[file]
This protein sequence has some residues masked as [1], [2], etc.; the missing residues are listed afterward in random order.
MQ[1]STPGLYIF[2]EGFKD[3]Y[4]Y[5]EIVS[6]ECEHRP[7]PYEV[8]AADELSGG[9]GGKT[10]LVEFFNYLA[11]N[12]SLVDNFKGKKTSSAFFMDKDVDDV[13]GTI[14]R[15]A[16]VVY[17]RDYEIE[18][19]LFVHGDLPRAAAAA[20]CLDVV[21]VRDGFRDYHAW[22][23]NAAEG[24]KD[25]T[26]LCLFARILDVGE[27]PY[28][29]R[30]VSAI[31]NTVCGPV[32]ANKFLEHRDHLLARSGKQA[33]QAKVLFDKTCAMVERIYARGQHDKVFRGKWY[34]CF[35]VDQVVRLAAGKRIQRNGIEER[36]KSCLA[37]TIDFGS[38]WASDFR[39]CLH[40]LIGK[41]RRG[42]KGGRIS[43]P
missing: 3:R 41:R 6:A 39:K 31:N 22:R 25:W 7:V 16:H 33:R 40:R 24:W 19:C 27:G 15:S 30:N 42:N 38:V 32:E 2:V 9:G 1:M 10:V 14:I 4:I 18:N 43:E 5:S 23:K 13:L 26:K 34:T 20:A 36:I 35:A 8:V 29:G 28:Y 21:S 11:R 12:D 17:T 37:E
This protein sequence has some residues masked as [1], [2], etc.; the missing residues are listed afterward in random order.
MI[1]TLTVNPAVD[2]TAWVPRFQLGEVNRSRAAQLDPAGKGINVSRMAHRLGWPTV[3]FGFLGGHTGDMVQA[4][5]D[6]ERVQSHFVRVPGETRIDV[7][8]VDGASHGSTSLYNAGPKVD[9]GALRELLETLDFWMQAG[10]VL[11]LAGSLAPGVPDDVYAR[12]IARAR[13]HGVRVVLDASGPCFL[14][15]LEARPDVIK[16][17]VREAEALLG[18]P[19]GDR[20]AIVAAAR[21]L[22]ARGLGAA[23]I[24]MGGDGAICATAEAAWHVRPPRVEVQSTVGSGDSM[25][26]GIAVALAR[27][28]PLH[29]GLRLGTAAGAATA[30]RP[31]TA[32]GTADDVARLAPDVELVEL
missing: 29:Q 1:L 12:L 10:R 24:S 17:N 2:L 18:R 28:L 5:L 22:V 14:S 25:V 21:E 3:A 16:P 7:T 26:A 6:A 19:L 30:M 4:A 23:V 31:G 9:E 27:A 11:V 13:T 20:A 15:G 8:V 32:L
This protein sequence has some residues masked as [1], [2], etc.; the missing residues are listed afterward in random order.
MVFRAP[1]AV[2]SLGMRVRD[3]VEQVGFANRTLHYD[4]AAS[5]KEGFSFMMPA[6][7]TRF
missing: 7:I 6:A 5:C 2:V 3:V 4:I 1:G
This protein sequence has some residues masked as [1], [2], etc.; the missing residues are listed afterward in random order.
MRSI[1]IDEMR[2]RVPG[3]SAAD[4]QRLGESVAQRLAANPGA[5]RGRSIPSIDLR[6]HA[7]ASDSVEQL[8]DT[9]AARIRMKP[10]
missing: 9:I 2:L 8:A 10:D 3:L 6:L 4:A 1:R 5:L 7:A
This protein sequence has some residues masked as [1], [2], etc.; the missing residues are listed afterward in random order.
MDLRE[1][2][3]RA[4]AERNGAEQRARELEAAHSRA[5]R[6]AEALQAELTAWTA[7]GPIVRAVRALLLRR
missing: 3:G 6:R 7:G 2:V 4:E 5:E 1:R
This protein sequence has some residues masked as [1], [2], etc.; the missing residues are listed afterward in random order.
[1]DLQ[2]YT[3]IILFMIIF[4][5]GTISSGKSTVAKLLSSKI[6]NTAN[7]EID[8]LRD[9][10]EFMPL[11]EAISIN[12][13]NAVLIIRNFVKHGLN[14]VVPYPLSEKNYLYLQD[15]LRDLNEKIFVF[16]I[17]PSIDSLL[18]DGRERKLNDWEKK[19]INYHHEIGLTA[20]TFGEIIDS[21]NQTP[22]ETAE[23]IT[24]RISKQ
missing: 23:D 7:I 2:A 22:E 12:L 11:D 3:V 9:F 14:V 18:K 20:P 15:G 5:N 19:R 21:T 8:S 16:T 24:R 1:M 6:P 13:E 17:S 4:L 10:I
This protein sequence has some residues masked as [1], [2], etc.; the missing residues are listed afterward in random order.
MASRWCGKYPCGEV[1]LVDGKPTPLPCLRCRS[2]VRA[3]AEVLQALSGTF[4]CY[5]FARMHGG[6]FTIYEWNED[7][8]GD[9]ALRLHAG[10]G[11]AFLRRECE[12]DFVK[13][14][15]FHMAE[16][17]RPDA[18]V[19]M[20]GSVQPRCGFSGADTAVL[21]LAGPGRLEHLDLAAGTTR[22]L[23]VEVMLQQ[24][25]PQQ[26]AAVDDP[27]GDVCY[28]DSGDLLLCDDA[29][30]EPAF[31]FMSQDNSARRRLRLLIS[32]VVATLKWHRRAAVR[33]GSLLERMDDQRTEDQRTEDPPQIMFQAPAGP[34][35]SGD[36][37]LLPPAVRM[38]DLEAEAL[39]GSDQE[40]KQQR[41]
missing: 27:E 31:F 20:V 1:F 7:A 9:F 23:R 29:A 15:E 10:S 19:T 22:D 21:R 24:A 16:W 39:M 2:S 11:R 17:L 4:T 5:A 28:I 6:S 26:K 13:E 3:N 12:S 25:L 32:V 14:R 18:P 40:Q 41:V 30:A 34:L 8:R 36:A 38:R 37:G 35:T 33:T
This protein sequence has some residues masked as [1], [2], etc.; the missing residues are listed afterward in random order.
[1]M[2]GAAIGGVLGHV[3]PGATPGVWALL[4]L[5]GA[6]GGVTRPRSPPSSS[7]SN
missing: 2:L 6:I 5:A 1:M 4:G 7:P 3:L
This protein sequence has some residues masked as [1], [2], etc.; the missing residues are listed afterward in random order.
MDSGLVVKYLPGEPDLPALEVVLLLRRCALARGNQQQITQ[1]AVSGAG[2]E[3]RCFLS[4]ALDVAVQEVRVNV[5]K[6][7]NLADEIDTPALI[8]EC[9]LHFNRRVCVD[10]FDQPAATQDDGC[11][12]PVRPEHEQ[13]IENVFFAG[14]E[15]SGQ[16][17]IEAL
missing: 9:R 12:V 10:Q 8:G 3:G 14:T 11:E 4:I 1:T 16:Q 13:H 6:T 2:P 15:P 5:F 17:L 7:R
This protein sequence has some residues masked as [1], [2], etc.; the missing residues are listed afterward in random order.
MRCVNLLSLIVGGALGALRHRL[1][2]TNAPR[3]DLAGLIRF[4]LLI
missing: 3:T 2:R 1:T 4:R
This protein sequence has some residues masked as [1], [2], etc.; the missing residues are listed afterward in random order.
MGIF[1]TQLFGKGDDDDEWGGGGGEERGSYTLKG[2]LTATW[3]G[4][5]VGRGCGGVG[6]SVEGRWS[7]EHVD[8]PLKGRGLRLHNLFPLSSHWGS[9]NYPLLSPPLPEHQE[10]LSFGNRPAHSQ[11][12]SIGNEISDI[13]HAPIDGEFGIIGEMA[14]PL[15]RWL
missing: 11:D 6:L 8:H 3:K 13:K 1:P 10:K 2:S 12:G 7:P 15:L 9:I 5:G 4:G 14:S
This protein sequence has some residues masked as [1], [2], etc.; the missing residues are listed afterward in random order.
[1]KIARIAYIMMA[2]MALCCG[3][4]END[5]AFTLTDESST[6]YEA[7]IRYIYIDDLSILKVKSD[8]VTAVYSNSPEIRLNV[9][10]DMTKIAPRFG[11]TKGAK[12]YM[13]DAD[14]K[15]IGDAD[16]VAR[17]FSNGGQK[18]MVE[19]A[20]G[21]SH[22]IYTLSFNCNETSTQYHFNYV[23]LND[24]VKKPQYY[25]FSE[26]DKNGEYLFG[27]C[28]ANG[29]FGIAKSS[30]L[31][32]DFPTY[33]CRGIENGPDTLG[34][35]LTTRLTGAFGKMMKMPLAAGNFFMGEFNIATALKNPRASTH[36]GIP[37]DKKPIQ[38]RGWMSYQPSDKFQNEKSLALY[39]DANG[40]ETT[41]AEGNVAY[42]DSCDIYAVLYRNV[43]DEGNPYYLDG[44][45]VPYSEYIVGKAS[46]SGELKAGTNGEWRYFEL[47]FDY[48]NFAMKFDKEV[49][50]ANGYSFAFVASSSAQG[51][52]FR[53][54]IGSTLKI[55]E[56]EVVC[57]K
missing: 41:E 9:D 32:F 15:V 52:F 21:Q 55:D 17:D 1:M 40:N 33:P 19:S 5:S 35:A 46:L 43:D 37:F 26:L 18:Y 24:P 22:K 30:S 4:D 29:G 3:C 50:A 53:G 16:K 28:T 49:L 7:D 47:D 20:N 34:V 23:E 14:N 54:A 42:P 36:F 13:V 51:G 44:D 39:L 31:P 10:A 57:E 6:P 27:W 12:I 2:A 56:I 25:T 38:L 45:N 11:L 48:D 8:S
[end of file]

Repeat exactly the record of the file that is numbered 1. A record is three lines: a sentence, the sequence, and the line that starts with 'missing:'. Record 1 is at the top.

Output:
This protein sequence has some residues masked as [1], [2], etc.; the missing residues are listed afterward in random order.
MQ[1]STPGLYIF[2]EGFKD[3]Y[4]Y[5]EIVS[6]ECEHRP[7]PYEV[8]AADELSGG[9]GGKT[10]LVEFFNYLA[11]N[12]SLVDNFKGKKTSSAFFMDKDVDDV[13]GTI[14]R[15]A[16]VVY[17]RDYEIE[18][19]LFVHGDLPRAAAAA[20]CLDVV[21]VRDGFRDYHAW[22][23]NAAEG[24]KD[25]T[26]LCLFARILDVGE[27]PY[28][29]R[30]VSAI[31]NTVCGPV[32]ANKFLEHRDHLLARSGKQA[33]QAKVLFDKTCAMVERIYARGQHDKVFRGKWY[34]CF[35]VDQVVRLAAGKRIQRNGIEER[36]KSCLA[37]TIDFGS[38]WASDFR[39]CLH[40]LIGK[41]RRG[42]KGGRIS[43]P
missing: 3:R 41:R 6:A 39:K 31:N 22:R 25:W 7:V 16:H 33:R 40:R 24:W 19:C 27:G 15:S 30:N 42:N 38:V 32:E 2:V 9:G 1:M 10:V 14:I 4:I 18:N 43:E 5:S 23:K 13:L 26:K 34:T 20:A 36:I 35:A 8:V 29:G 28:Y 21:S 11:R 12:D 17:T 37:E